THE ACT government has appealed to residents in the heatwave conditions to water street trees. If only we could take this seriously and follow by example.
For our latest urban forest along the new tramway is dying. A couple of weeks ago I counted 10 dead Eucalyptus mannifera between Antill Street and Barry Drive on Northbourne Avenue. I haven’t started the count along Flemington Road.
Amazingly, a few days later they were all “healthy” again. Divine intervention? No, a heap of replacement trees were on site, laying on their sides in their containers, with no respect for the trees awaiting replanting. Any horticulturist knows that autumn is planting time and never, especially with advanced trees, in high summer.
On January 16, with two other witnesses, I counted 21 totally dead trees again in the same section of the tramway and two days later another 10 that have no hope of recovery.
By January 20, again with two independent witnesses, the tree death toll had risen to more than 50 between Antill Street and Barry Drive with the prospects of another 20 trees looking bleak.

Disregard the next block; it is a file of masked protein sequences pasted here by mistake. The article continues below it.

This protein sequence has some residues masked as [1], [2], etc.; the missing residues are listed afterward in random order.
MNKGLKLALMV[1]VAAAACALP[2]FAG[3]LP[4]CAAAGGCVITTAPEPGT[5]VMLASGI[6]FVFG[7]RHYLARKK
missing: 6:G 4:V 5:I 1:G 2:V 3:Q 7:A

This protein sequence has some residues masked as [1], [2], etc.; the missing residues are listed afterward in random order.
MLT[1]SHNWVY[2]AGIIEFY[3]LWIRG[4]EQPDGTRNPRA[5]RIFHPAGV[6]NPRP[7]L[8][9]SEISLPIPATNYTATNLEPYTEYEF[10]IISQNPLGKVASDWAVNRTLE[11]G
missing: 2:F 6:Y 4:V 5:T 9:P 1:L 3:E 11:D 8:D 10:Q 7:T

I do hope there are a few hundred trees in reserve to keep replacing the dead because, as we well know, it is ratepayers who ultimately pay for these semi-mature, expensive trees.
I couldn’t but help notice the very large branch of the Eucalyptus mannifera that had fallen near the old visitor centre on Northbourne Avenue. It is the same variety, commonly known as Brittle Gum, as the ones being planted along the tramway and I can’t help but hope no-one is in a tram when they fall on it. Although the way things are growing, I don’t think any of the new plantings will ever get to maturity to cause a future problem!
Cedric Bryant is a horticultural consultant and “CityNews” gardening writer. He can be contacted at firstname.lastname@example.org